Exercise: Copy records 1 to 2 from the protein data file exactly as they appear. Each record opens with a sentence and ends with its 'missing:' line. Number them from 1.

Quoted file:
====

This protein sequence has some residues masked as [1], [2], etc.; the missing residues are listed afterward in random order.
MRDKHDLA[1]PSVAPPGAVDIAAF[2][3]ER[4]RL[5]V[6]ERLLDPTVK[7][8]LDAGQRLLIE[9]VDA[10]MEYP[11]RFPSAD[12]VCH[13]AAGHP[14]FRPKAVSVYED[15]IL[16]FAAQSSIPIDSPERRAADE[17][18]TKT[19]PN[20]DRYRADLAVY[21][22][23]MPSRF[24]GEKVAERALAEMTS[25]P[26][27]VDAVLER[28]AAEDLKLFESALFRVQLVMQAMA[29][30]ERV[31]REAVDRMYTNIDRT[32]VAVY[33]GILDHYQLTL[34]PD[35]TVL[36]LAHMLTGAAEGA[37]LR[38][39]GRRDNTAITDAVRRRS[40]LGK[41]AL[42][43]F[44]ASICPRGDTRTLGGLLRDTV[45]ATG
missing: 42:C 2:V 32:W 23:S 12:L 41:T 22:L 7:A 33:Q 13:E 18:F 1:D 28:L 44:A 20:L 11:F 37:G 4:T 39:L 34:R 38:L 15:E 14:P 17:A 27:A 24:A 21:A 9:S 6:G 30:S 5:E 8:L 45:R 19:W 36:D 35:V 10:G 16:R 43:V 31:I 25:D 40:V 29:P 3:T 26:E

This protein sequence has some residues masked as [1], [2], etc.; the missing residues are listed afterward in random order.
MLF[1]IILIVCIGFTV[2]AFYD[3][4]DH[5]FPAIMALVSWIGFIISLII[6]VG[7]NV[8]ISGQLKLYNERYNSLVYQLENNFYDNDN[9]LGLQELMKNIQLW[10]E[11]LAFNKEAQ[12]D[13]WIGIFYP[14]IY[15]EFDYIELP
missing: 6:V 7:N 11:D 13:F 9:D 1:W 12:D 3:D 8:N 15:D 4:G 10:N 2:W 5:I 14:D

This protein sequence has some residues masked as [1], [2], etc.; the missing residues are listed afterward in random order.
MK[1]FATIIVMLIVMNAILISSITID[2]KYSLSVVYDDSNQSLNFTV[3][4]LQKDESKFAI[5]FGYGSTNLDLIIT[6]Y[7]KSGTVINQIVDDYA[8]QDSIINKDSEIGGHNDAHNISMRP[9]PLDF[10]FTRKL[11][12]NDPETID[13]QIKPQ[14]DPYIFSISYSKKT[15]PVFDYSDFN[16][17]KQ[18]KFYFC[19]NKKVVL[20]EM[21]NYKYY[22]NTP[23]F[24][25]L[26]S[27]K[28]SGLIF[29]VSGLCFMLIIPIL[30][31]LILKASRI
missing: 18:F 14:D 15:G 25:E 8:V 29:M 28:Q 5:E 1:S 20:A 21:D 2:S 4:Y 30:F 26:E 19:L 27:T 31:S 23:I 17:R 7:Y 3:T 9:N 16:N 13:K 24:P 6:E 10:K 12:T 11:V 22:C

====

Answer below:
This protein sequence has some residues masked as [1], [2], etc.; the missing residues are listed afterward in random order.
MRDKHDLA[1]PSVAPPGAVDIAAF[2][3]ER[4]RL[5]V[6]ERLLDPTVK[7][8]LDAGQRLLIE[9]VDA[10]MEYP[11]RFPSAD[12]VCH[13]AAGHP[14]FRPKAVSVYED[15]IL[16]FAAQSSIPIDSPERRAADE[17][18]TKT[19]PN[20]DRYRADLAVY[21][22][23]MPSRF[24]GEKVAERALAEMTS[25]P[26][27]VDAVLER[28]AAEDLKLFESALFRVQLVMQAMA[29][30]ERV[31]REAVDRMYTNIDRT[32]VAVY[33]GILDHYQLTL[34]PD[35]TVL[36]LAHMLTGAAEGA[37]LR[38][39]GRRDNTAITDAVRRRS[40]LGK[41]AL[42][43]F[44]ASICPRGDTRTLGGLLRDTV[45]ATG
missing: 42:C 2:V 32:W 23:S 12:L 41:T 22:L 7:A 33:Q 13:E 18:F 1:D 28:L 44:A 20:L 11:F 37:G 4:T 39:L 34:R 38:L 15:E 14:P 17:A 27:A 24:A 21:A 9:S 6:G 30:S 5:E 8:L 45:R 19:W 36:D 35:V 10:G 16:R 43:V 31:I 25:D 40:V 29:P 3:T 26:E

This protein sequence has some residues masked as [1], [2], etc.; the missing residues are listed afterward in random order.
MLF[1]IILIVCIGFTV[2]AFYD[3][4]DH[5]FPAIMALVSWIGFIISLII[6]VG[7]NV[8]ISGQLKLYNERYNSLVYQLENNFYDNDN[9]LGLQELMKNIQLW[10]E[11]LAFNKEAQ[12]D[13]WIGIFYP[14]IY[15]EFDYIELP
missing: 6:V 7:N 11:D 13:F 9:D 1:W 12:D 3:D 8:N 15:D 4:G 10:N 2:W 5:I 14:D